As a doctor, how do you choose which of your patients gets their next dose of treatment and which patient does not? As a parent, how do you live with the thought that missing a few weeks of your child’s drug treatment may have been what caused your child’s cancer to return? These are inconceivable choices that doctors and patients across the country are facing in anticipation of the next drug shortage.

Having to ration cancer treatment for children is not something you would expect in a country touted as having the best medical treatments and healthcare. In the absence of formal guidelines for doctors to follow for rationing pediatric cancer drugs, institutions are left with the impossible decision of which child continues treatment and which child doesn’t. It is completely unacceptable when the ability to save both exists. How do you decide the value of a human life?

An ethical framework designed to help doctors understand how to allocate scarce life-saving chemotherapy and supportive care drugs for kids with cancer was recently published by the Journal of the National Cancer Institute. While it’s helpful that this guidance is now available, I continue to be stunned that we are even in a position to need to create such guidelines in the first place.

The frightening reality is that we know a shortage will happen again, and we need to be prepared to make these difficult, ethical decisions. But, the bigger question is why can’t we resolve this issue for good as other countries have? Why are we only preparing for the worst case scenario and not also addressing the root problem, a problem that exists almost exclusively in the United States? That fact alone should garner action as we are most certainly not meeting the needs of this patient population.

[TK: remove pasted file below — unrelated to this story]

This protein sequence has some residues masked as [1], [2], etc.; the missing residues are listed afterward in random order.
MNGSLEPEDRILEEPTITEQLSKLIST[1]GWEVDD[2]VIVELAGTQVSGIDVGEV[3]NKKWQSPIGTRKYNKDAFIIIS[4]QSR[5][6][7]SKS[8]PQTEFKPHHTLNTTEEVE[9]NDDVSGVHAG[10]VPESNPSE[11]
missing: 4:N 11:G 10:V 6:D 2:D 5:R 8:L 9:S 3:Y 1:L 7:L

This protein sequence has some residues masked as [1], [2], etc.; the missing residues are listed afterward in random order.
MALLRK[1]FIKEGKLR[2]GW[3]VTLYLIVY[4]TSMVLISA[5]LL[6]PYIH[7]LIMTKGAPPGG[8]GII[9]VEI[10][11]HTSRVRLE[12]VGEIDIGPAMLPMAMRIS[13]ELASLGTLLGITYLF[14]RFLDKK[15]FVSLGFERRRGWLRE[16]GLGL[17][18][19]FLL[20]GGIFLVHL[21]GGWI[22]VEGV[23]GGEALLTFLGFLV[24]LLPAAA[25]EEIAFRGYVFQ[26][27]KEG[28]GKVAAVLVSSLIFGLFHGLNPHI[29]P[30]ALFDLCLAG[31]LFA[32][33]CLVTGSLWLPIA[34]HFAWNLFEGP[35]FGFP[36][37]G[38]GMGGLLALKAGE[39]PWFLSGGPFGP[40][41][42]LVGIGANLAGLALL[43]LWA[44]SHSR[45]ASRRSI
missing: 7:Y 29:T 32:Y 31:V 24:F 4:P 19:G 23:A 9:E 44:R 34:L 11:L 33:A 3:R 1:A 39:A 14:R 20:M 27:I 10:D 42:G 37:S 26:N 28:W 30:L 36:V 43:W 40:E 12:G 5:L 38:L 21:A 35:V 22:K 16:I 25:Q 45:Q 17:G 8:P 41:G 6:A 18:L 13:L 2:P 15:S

So what causes drug shortages? According to the FDA, the main reason for shortages is manufacturing deficiencies leading to production shutdowns. Shortages also result from pharmaceutical companies halting production of drugs with low profit margins, companies consolidating in the generic drug industry and supplies of some ingredients shrinking.

I stand with the childhood cancer community and feel strongly that this problem is preventable. While the new guidance will help when the next drug shortage occurs, we need a comprehensive approach that addresses these underlying issues, and challenges FDA and drug manufacturers to be held accountable and provide a reliable safety net so that shortages do not occur.

All kids are special, and they should be treated that way, but that isn’t possible if the treatments developed for their unique needs aren’t available. Among my loved ones, I count survivors and many whose lives have been cut short by cancer. I have had the privilege of meeting countless children and physicians and I cannot fathom the needless and emotional pain endured by families because we as a country won’t hold our leaders accountable to solve problems that are in our power to solve. We must stand together and encourage policy makers to ensure that the right structures are in place to safeguard against future childhood cancer drug shortages. Having cancer is bad enough; not having access to a treatment that already exists shouldn’t be part of the battle.